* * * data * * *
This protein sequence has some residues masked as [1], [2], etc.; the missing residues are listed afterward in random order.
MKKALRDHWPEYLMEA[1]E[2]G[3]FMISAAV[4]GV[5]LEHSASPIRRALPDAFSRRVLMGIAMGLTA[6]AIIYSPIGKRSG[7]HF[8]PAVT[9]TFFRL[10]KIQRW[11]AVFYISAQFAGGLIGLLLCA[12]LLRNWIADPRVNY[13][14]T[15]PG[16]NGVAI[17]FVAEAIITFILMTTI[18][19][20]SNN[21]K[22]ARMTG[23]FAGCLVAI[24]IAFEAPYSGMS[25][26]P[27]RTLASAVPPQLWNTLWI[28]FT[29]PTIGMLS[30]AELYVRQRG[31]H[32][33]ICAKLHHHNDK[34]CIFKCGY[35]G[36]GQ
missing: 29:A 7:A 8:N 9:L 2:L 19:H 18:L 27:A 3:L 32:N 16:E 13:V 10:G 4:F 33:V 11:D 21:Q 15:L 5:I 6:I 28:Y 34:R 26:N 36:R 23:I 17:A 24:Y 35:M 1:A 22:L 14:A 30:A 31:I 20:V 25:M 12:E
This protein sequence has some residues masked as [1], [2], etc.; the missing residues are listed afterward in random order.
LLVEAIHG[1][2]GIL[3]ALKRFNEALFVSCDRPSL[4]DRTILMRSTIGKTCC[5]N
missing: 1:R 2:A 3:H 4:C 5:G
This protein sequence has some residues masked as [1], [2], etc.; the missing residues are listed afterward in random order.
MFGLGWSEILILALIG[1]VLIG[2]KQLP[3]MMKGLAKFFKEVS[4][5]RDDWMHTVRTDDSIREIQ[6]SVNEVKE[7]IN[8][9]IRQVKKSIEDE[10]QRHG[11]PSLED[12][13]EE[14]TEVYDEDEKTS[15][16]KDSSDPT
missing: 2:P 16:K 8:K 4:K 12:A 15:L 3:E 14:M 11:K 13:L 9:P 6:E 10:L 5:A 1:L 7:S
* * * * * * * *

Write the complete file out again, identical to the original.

This protein sequence has some residues masked as [1], [2], etc.; the missing residues are listed afterward in random order.
MKKALRDHWPEYLMEA[1]E[2]G[3]FMISAAV[4]GV[5]LEHSASPIRRALPDAFSRRVLMGIAMGLTA[6]AIIYSPIGKRSG[7]HF[8]PAVT[9]TFFRL[10]KIQRW[11]AVFYISAQFAGGLIGLLLCA[12]LLRNWIADPRVNY[13][14]T[15]PG[16]NGVAI[17]FVAEAIITFILMTTI[18][19][20]SNN[21]K[22]ARMTG[23]FAGCLVAI[24]IAFEAPYSGMS[25][26]P[27]RTLASAVPPQLWNTLWI[28]FT[29]PTIGMLS[30]AELYVRQRG[31]H[32][33]ICAKLHHHNDK[34]CIFKCGY[35]G[36]GQ
missing: 29:A 7:A 8:N 9:L 2:L 19:H 18:L 27:A 3:L 32:N 16:E 13:V 10:G 4:F 33:V 11:D 21:Q 15:L 5:I 6:I 28:Y 34:R 26:N 36:R 23:I 17:A 24:Y 35:M 1:A 22:L 14:A 30:A 31:I 20:V 25:M 12:E
This protein sequence has some residues masked as [1], [2], etc.; the missing residues are listed afterward in random order.
LLVEAIHG[1][2]GIL[3]ALKRFNEALFVSCDRPSL[4]DRTILMRSTIGKTCC[5]N
missing: 1:R 2:A 3:H 4:C 5:G
This protein sequence has some residues masked as [1], [2], etc.; the missing residues are listed afterward in random order.
MFGLGWSEILILALIG[1]VLIG[2]KQLP[3]MMKGLAKFFKEVS[4][5]RDDWMHTVRTDDSIREIQ[6]SVNEVKE[7]IN[8][9]IRQVKKSIEDE[10]QRHG[11]PSLED[12][13]EE[14]TEVYDEDEKTS[15][16]KDSSDPT
missing: 2:P 16:K 8:K 4:K 12:A 15:L 3:E 14:M 11:K 13:L 9:P 6:E 10:L 5:A 1:L 7:S